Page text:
Often referred to as ‘My Favorite Dive’, Jolly Jacks is a favorite among our divers and staff. With extremely deep undercuts and massive erosion, you will find a diverse abundance of tropicals as well as sea turtles, moray eels, and rays on this 82-foot dive. Beginning gradually, it transcends into a 12-foot ledge until it starts to slope northwest.
North Double Ledges
Offering divers a diverse array of possible big animal encounters and definite tropical fish, you will enjoy drifting along this set of double ledges at a depth of 87-feet in the sand. The lower ledge typically offers the largest abundance of marine life with a well-defined profile as the massive erosion transcends into the sand below.
South Double Ledges
Typically a great site for divers looking for the elusive spiny lobster, you will drift this phenomenal coral reef with massive tropical fish and frequently sighted gamefish. Diving South Double Ledges, you are able to follow either the lower or upper ledge as it curves northeast at depths ranging from 68 to 87-feet.
With a shallow profile of 16 to 22-feet, Cable Crossing is often a spot for introductory dives and snorkeling during your surface interval. A relatively short coral reef located immediately south of the Breaker’s Hotel, there is always the opportunity to encounter manta rays, sea turtles, and nurse sharks as well as tropical fish cruising the shallow waters.
This spectacular coral reef ecosystem offers divers miles of continuos ledges, undercuts, crevices, and patch reefs to explore at depths ranging from 42 to 60-feet. Located directly offshore of the Breaker’s Hotel and continuing south, you will drift effortlessly past hundreds of species of marine life including soft and hard corals, angelfish, parrotfish, rays, eels, sea turtles, and loads of macro life if you can spot it amongst the dense coral backdrop. Definitely bring your Fish Identification slates and books for these dives! The dive sites listed below are selected portions of the greater Breaker’s Reef.
Located on the offshore side of the north end of Breaker’s Reef, you will find yourself mesmerized as you explore the deep undercuts and crevices on this 72-foot dive. With long fingers extending east, you will likely encounter moray eels, rays, sea turtles, spiny lobster, barracuda, and loads of tropical fish.
North and South Turtle Mounds
On the inshore side of Breaker’s Reef, there are two isolated coral mounds with depths of 42-feet on top to 62-feet in the sand that surrounds these mounds. With a mild drift, you can make a jump from the north end of Breaker’s Reef to these mounds, which are a hotspot for grouper, hogfish, sea turtles, spiny lobster, moray eels, and rays along the 15-foot ledge.
As you approach the north section of Breaker’s Reef, you will be overwhelmed by the tropical fish that congregate along the end of Breaker’s Reef. You also have the opportunity to say that you visited King Neptune on your dive. In the late 1970’s, a local dive organization placed an 8-foot statue of King Neptune in the sand at the end of the reef. With two sea turtles resting by his side, he has watched divers pass his reefs for decades. Recently, the continuous drift of the Gulf Stream laid him into the sand, where he now rests at a depth of 59-feet.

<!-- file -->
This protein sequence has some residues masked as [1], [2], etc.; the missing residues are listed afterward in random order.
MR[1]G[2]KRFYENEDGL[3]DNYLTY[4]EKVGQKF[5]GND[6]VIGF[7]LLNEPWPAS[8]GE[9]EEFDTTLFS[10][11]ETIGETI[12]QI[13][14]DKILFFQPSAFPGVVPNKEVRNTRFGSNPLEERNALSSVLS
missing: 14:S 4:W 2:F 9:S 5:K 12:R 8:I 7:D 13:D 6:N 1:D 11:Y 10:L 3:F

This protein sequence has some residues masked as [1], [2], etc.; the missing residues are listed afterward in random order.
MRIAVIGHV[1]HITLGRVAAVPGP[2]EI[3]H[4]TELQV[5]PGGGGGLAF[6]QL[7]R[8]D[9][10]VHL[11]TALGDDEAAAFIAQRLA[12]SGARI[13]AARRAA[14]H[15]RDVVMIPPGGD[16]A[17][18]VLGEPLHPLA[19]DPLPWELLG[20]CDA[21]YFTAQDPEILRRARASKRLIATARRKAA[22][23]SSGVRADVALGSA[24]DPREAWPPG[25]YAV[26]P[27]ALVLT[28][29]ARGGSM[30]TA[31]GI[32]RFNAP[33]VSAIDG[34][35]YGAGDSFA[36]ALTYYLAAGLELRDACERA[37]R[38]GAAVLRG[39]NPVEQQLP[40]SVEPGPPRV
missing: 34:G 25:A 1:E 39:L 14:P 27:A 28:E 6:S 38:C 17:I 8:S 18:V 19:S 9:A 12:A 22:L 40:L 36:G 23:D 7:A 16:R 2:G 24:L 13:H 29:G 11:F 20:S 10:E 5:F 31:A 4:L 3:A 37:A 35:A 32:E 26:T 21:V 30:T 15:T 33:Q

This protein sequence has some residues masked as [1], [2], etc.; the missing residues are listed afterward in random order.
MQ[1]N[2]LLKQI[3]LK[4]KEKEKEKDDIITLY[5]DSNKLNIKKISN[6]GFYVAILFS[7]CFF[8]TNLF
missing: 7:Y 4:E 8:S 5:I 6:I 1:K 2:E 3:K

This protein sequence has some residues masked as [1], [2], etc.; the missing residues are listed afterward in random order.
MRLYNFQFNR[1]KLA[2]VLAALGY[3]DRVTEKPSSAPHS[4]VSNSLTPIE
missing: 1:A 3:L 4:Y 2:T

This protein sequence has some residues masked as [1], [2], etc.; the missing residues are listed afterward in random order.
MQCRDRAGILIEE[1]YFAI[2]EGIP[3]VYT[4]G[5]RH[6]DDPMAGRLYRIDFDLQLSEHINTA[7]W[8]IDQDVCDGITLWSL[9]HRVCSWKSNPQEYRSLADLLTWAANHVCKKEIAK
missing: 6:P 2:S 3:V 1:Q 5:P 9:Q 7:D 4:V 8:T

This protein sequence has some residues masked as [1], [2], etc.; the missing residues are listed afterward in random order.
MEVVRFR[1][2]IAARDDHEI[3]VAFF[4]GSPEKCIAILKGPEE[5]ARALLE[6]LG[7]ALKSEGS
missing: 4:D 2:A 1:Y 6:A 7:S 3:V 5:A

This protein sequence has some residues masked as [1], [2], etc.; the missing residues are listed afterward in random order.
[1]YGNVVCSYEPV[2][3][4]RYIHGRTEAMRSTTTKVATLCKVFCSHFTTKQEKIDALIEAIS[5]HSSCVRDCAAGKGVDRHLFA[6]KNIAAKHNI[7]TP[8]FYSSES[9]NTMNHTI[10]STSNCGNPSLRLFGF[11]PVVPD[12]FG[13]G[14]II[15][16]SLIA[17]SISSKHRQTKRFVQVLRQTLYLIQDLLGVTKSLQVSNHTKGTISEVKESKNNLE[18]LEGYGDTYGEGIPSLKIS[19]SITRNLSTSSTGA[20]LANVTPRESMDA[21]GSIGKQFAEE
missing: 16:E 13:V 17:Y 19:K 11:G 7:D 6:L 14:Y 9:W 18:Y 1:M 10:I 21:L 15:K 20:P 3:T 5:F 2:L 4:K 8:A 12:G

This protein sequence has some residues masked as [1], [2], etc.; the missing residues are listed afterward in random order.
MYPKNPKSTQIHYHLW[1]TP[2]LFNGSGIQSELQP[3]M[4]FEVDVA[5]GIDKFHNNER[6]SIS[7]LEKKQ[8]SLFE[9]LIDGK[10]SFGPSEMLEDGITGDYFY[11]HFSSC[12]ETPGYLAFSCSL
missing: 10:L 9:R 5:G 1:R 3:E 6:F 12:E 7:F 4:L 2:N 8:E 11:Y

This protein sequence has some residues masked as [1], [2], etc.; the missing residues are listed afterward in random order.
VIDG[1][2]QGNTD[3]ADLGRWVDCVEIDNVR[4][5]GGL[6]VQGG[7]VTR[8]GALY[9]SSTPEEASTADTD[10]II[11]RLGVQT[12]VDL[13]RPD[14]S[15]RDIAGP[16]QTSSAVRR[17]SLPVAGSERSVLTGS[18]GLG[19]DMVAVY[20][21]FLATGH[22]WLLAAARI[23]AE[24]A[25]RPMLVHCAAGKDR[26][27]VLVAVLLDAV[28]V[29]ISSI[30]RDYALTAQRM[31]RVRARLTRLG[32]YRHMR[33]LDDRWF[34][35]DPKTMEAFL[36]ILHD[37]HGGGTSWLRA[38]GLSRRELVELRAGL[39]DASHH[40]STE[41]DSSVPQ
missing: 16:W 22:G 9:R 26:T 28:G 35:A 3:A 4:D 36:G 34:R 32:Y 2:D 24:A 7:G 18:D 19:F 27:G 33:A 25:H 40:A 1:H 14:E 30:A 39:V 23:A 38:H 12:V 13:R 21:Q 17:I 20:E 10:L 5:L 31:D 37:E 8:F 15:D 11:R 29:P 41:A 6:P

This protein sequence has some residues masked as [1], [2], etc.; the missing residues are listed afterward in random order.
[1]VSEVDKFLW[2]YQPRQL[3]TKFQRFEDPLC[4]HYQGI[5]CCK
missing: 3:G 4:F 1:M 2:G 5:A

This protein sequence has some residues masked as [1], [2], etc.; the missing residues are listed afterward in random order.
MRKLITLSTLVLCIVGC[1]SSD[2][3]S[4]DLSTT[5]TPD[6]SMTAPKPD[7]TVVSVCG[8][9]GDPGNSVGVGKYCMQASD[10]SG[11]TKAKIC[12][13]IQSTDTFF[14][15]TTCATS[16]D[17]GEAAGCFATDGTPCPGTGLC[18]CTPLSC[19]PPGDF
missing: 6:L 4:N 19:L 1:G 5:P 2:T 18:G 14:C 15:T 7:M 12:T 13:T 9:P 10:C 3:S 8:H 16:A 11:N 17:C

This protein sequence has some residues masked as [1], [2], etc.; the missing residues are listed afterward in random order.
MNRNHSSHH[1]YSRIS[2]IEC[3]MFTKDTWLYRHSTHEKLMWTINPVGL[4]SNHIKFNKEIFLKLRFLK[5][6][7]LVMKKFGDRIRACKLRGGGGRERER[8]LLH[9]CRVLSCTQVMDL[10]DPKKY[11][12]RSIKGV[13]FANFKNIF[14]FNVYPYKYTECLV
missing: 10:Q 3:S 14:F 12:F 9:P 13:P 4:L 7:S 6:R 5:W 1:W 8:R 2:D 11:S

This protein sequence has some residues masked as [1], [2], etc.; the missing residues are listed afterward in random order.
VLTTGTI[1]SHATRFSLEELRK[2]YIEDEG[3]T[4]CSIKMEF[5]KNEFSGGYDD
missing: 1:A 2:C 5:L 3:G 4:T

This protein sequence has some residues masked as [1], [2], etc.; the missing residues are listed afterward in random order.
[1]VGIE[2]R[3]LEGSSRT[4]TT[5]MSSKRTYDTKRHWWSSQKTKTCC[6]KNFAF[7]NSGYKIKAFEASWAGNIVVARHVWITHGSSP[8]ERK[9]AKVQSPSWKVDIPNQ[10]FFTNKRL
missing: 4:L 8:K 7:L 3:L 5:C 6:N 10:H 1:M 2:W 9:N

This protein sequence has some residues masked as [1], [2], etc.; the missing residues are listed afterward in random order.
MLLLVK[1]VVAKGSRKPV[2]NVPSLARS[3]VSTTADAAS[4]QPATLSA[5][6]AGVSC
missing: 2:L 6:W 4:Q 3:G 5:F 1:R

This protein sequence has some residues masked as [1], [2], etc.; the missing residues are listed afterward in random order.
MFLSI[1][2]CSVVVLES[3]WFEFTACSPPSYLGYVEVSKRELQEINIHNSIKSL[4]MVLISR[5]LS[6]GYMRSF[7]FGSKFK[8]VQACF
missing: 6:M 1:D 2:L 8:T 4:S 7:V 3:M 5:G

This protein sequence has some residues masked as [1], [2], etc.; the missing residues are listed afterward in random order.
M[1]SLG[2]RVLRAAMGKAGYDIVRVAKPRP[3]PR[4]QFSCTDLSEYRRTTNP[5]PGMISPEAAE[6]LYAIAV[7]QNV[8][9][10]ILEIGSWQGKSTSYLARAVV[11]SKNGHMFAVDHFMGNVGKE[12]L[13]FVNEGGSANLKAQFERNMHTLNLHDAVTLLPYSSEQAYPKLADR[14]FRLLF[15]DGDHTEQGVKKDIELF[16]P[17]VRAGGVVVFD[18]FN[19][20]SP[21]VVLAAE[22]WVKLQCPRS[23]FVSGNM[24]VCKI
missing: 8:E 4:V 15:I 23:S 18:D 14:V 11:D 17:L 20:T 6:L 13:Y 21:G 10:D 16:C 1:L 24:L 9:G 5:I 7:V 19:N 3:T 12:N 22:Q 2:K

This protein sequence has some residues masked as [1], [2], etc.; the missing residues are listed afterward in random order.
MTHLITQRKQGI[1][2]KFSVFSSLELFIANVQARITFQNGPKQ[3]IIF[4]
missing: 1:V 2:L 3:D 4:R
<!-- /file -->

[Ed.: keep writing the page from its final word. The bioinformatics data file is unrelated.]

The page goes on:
With a beautiful ledge and fingers that protrude inshore, you will find masses of tropical fish, sea turtles, moray eels, and nurse sharks. With depths of 45 to 59-feet, you will explore deep undercuts as you approach the northern portion of Breaker’s Reef as it wraps northwest. Along Fourth Windows, you will come across a heavily encrusted communications cable. If you listen closely, you will be able to hear the ocean.
A well-defined and relatively straight ledge at a depth of 45 to 57-feet, you will encounter moray eels, grouper, spiny lobster, and, of course, an abundance of soft and hard corals as well as loads of tropical fish. Another communications cables lies across the reef on Elevator Shaft and immediately following is massive undercut where you will typically find a sea turtle, nurse shark, or moray eel resting.
Known for its massive sponges and coral forest, Dive-O-Rama offers divers unforgettable coral backdrops. With marine life swaying with the current, this is an excellent site for macro life including frogfish, flamingo tongues, and cleaning shrimp. Although challenging to find, with a little patience you can discover the perfect photo opportunity. Depths range from 46 to 58-feet.
Often referred to as “The Trench”, this is a phenomenal dive site with a deep cut running east-west towards the northern portion. Cut into the reef decades ago, the trench is preceded by three communications cables lying east-west. Twelve-feet wide, you are typically able to slip into the trench and travel east as the current moves overhead. Moray Alley, at a depth of 47 to 58-feet, was named after divers frequently encountered resident moray eels including green, spotted, purplemouth, and goldentail eels.